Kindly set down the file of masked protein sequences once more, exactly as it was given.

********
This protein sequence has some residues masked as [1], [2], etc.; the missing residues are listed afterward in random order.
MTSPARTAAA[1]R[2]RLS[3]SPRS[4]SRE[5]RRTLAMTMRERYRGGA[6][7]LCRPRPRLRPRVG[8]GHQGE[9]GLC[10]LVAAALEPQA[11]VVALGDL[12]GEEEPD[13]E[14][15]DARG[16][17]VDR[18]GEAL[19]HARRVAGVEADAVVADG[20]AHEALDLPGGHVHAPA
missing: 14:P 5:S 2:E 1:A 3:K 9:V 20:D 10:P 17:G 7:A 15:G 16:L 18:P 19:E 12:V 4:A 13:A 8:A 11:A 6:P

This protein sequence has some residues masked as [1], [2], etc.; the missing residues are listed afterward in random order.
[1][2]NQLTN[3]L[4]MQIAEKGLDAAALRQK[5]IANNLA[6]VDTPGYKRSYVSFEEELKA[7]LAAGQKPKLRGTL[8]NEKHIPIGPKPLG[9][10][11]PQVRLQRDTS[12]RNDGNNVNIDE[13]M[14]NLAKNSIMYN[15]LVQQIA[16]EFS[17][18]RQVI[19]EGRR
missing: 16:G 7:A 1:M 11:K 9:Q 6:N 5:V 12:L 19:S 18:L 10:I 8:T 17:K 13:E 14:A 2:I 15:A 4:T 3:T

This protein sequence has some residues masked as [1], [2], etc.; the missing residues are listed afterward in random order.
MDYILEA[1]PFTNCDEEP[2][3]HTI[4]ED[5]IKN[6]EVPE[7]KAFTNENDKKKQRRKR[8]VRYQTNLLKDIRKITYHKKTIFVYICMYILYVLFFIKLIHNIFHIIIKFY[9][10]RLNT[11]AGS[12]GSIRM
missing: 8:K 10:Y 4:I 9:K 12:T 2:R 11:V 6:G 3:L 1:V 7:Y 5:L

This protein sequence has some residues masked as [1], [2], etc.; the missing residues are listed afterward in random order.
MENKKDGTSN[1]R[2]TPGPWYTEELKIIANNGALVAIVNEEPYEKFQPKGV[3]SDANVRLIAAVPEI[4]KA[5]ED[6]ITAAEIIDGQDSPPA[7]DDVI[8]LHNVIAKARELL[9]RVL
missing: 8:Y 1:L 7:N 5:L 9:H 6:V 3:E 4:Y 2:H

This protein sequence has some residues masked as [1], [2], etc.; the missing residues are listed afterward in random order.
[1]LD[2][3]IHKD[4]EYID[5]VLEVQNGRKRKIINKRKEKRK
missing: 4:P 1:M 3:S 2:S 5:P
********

This protein sequence has some residues masked as [1], [2], etc.; the missing residues are listed afterward in random order.
MTSPARTAAA[1]R[2]RLS[3]SPRS[4]SRE[5]RRTLAMTMRERYRGGA[6][7]LCRPRPRLRPRVG[8]GHQGE[9]GLC[10]LVAAALEPQA[11]VVALGDL[12]GEEEPD[13]E[14][15]DARG[16][17]VDR[18]GEAL[19]HARRVAGVEADAVVADG[20]AHEALDLPGGHVHAPA
missing: 14:P 5:S 2:E 1:A 3:K 9:V 20:D 10:P 17:G 7:A 15:G 16:L 18:P 19:E 12:V 4:A 13:A 8:A 11:A 6:P

This protein sequence has some residues masked as [1], [2], etc.; the missing residues are listed afterward in random order.
[1][2]NQLTN[3]L[4]MQIAEKGLDAAALRQK[5]IANNLA[6]VDTPGYKRSYVSFEEELKA[7]LAAGQKPKLRGTL[8]NEKHIPIGPKPLG[9][10][11]PQVRLQRDTS[12]RNDGNNVNIDE[13]M[14]NLAKNSIMYN[15]LVQQIA[16]EFS[17][18]RQVI[19]EGRR
missing: 16:G 7:A 1:M 11:K 9:Q 6:N 5:V 12:L 19:S 18:L 10:I 8:T 17:K 13:E 14:A 2:I 15:A 4:T 3:T

This protein sequence has some residues masked as [1], [2], etc.; the missing residues are listed afterward in random order.
MDYILEA[1]PFTNCDEEP[2][3]HTI[4]ED[5]IKN[6]EVPE[7]KAFTNENDKKKQRRKR[8]VRYQTNLLKDIRKITYHKKTIFVYICMYILYVLFFIKLIHNIFHIIIKFY[9][10]RLNT[11]AGS[12]GSIRM
missing: 8:K 10:Y 4:I 9:K 12:T 2:R 11:V 6:G 3:L 1:V 7:Y 5:L

This protein sequence has some residues masked as [1], [2], etc.; the missing residues are listed afterward in random order.
MENKKDGTSN[1]R[2]TPGPWYTEELKIIANNGALVAIVNEEPYEKFQPKGV[3]SDANVRLIAAVPEI[4]KA[5]ED[6]ITAAEIIDGQDSPPA[7]DDVI[8]LHNVIAKARELL[9]RVL
missing: 8:Y 1:L 7:N 5:L 9:H 6:V 3:E 4:Y 2:H

This protein sequence has some residues masked as [1], [2], etc.; the missing residues are listed afterward in random order.
[1]LD[2][3]IHKD[4]EYID[5]VLEVQNGRKRKIINKRKEKRK
missing: 4:P 1:M 3:S 2:S 5:P